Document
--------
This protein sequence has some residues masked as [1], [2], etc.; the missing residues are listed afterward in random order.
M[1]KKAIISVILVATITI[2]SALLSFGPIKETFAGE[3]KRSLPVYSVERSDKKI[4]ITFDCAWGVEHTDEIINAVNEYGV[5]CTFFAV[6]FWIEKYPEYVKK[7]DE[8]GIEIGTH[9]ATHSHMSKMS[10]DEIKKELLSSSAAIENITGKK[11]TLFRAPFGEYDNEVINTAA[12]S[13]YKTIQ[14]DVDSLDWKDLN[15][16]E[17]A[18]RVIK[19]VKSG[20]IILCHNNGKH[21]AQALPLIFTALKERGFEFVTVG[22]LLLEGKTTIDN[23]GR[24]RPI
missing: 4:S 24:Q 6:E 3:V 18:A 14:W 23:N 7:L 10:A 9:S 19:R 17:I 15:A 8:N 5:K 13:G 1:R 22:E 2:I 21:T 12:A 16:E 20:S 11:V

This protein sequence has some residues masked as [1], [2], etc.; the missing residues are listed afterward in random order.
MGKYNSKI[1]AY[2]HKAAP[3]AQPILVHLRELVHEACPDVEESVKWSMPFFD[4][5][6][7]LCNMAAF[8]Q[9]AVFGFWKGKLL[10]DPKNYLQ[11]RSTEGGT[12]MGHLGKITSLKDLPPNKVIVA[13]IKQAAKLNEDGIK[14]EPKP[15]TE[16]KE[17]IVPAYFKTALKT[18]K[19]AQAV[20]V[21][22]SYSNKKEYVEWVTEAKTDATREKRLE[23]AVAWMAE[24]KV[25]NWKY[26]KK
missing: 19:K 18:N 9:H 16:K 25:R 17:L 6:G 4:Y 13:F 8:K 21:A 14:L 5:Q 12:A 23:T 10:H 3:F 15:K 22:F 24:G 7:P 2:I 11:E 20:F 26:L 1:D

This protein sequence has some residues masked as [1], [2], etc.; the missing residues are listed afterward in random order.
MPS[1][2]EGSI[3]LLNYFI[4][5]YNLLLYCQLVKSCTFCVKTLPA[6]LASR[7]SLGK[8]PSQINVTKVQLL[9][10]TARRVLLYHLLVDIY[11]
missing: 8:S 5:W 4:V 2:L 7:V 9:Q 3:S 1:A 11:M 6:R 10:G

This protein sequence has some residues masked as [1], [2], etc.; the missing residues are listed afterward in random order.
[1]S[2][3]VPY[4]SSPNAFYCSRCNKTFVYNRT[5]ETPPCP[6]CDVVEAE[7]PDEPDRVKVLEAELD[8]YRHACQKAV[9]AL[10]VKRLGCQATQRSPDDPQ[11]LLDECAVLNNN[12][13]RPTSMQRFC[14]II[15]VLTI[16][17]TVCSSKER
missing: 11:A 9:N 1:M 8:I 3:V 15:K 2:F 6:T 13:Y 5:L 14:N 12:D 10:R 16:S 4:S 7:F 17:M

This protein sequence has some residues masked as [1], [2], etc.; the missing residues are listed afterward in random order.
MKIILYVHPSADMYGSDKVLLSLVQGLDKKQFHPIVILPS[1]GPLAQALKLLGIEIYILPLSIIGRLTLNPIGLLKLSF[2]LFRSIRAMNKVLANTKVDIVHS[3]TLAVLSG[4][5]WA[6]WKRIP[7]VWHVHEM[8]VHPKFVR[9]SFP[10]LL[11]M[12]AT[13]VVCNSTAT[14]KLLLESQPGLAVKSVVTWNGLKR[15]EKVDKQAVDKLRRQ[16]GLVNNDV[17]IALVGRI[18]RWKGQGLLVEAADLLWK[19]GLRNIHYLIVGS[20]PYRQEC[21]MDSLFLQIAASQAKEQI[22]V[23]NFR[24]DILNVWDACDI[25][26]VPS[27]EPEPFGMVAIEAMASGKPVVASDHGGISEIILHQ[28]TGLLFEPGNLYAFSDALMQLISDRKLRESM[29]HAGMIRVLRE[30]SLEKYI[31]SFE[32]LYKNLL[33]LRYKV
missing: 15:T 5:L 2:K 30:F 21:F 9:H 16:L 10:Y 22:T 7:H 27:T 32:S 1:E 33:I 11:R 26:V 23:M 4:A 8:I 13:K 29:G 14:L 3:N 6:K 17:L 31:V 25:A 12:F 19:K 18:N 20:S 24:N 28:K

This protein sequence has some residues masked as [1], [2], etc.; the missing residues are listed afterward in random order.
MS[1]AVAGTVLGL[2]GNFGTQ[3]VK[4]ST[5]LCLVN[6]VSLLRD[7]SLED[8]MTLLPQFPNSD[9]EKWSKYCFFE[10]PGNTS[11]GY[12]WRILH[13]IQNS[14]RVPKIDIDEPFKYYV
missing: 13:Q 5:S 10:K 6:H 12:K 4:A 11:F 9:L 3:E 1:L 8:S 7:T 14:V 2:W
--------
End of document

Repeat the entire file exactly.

This protein sequence has some residues masked as [1], [2], etc.; the missing residues are listed afterward in random order.
M[1]KKAIISVILVATITI[2]SALLSFGPIKETFAGE[3]KRSLPVYSVERSDKKI[4]ITFDCAWGVEHTDEIINAVNEYGV[5]CTFFAV[6]FWIEKYPEYVKK[7]DE[8]GIEIGTH[9]ATHSHMSKMS[10]DEIKKELLSSSAAIENITGKK[11]TLFRAPFGEYDNEVINTAA[12]S[13]YKTIQ[14]DVDSLDWKDLN[15][16]E[17]A[18]RVIK[19]VKSG[20]IILCHNNGKH[21]AQALPLIFTALKERGFEFVTVG[22]LLLEGKTTIDN[23]GR[24]RPI
missing: 4:S 24:Q 6:E 3:V 18:A 14:W 23:N 7:L 10:A 9:S 19:R 17:I 15:A 8:N 5:K 13:G 1:R 22:E 2:I 21:T 12:A 16:E 20:S 11:V

This protein sequence has some residues masked as [1], [2], etc.; the missing residues are listed afterward in random order.
MGKYNSKI[1]AY[2]HKAAP[3]AQPILVHLRELVHEACPDVEESVKWSMPFFD[4][5][6][7]LCNMAAF[8]Q[9]AVFGFWKGKLL[10]DPKNYLQ[11]RSTEGGT[12]MGHLGKITSLKDLPPNKVIVA[13]IKQAAKLNEDGIK[14]EPKP[15]TE[16]KE[17]IVPAYFKTALKT[18]K[19]AQAV[20]V[21][22]SYSNKKEYVEWVTEAKTDATREKRLE[23]AVAWMAE[24]KV[25]NWKY[26]KK
missing: 19:K 18:N 9:H 16:K 25:R 17:L 6:G 4:Y 13:F 8:K 21:A 14:L 5:Q 12:A 23:T 10:H 3:F 15:K 22:F 24:G 7:P 2:I 11:E 20:F 26:L 1:D

This protein sequence has some residues masked as [1], [2], etc.; the missing residues are listed afterward in random order.
MPS[1][2]EGSI[3]LLNYFI[4][5]YNLLLYCQLVKSCTFCVKTLPA[6]LASR[7]SLGK[8]PSQINVTKVQLL[9][10]TARRVLLYHLLVDIY[11]
missing: 8:S 5:W 4:V 2:L 7:V 9:Q 3:S 1:A 11:M 6:R 10:G

This protein sequence has some residues masked as [1], [2], etc.; the missing residues are listed afterward in random order.
[1]S[2][3]VPY[4]SSPNAFYCSRCNKTFVYNRT[5]ETPPCP[6]CDVVEAE[7]PDEPDRVKVLEAELD[8]YRHACQKAV[9]AL[10]VKRLGCQATQRSPDDPQ[11]LLDECAVLNNN[12][13]RPTSMQRFC[14]II[15]VLTI[16][17]TVCSSKER
missing: 11:A 9:N 1:M 8:I 3:V 15:K 2:F 6:T 13:Y 5:L 14:N 12:D 10:R 16:S 4:S 7:F 17:M

This protein sequence has some residues masked as [1], [2], etc.; the missing residues are listed afterward in random order.
MKIILYVHPSADMYGSDKVLLSLVQGLDKKQFHPIVILPS[1]GPLAQALKLLGIEIYILPLSIIGRLTLNPIGLLKLSF[2]LFRSIRAMNKVLANTKVDIVHS[3]TLAVLSG[4][5]WA[6]WKRIP[7]VWHVHEM[8]VHPKFVR[9]SFP[10]LL[11]M[12]AT[13]VVCNSTAT[14]KLLLESQPGLAVKSVVTWNGLKR[15]EKVDKQAVDKLRRQ[16]GLVNNDV[17]IALVGRI[18]RWKGQGLLVEAADLLWK[19]GLRNIHYLIVGS[20]PYRQEC[21]MDSLFLQIAASQAKEQI[22]V[23]NFR[24]DILNVWDACDI[25][26]VPS[27]EPEPFGMVAIEAMASGKPVVASDHGGISEIILHQ[28]TGLLFEPGNLYAFSDALMQLISDRKLRESM[29]HAGMIRVLRE[30]SLEKYI[31]SFE[32]LYKNLL[33]LRYKV
missing: 15:T 5:L 2:K 30:F 21:F 9:H 16:L 10:Y 22:T 7:H 27:T 32:S 1:E 33:I 11:R 26:V 23:M 4:A 8:I 13:K 29:G 14:L 3:N 6:K 17:L 31:V 25:A 12:F 19:K 18:N 20:S 24:N 28:K

This protein sequence has some residues masked as [1], [2], etc.; the missing residues are listed afterward in random order.
MS[1]AVAGTVLGL[2]GNFGTQ[3]VK[4]ST[5]LCLVN[6]VSLLRD[7]SLED[8]MTLLPQFPNSD[9]EKWSKYCFFE[10]PGNTS[11]GY[12]WRILH[13]IQNS[14]RVPKIDIDEPFKYYV
missing: 13:Q 5:S 10:K 6:H 12:K 4:A 11:F 9:L 3:E 1:L 8:S 7:T 14:V 2:W